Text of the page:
Olu Stevens, a Kentucky Circuit Court judge, was suspended for 90 days without pay on Monday after criticizing an attorney for selecting an all-white jury.
Stevens, a black man, contended that the jury selected by state-appointed attorney Tom Wine, a white man, did not accurately reflect the local community of Louisville's Jefferson County, which is about 77% white and 19% black. Stevens had taken similar issues in the past with other juries selected by Wine, prompting him to call for them to be dismissed as well.
According to WDRB, Stevens dismissed the juries in two of Wine's cases, one in 2014 and another in 2015 after deciding that they were racially imbalanced. Stevens ultimately put together new panels before proceeding with the cases.
The 2015 case, involving a black man on trial for drug charges, is what ultimately prompted Wine to voice his grievances to the Kentucky Supreme Court. In his motion, Wine questions whether or not Stevens was technically allowed to dismiss juries on the grounds of diversity.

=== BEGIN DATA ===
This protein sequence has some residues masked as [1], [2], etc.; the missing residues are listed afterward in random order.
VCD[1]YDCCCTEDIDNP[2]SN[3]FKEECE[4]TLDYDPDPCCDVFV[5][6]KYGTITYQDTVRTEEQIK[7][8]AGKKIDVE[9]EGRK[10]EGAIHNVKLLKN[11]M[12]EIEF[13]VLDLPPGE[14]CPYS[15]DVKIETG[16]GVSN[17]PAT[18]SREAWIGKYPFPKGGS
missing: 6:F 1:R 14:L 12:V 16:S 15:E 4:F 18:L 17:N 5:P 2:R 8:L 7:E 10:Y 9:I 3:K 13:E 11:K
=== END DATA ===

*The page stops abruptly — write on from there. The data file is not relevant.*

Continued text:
Ultimately, the Kentucky Supreme Court found that Stevens was in violation of eight misconduct violations for his actions that could have led to his dismissal had he not agreed to the temporary suspension.
“I recognize how serious it is to accuse someone, either expressly or implicitly, or racism," Stevens said in a written statement. "I do not believe Tom Wine is a racist. I apologize for any statements that implied as much.”
Research has shown that—in the south in particular—black potential jurors are two to three times more likely to be disqualified from serving compared to white people. The result? White juries. Attorneys are allowed to dismiss potential jurors at their own discretion so as to make sure that the jury that hears their cases is unbiased.
In cases where there is a black defendant, however, excluding black jurors from a panel can increase an attorney's chance of winning a conviction by relying on implicit racial bias: While Stevens may have technically been in violation of the court's code of conduct, it has been well-documented that all-white juries tend to rule unfavorably against black defendants.
What Stevens did may not have been right by the books, it certainly points to the need for some kind of institutional protocol to deal with a very real problem.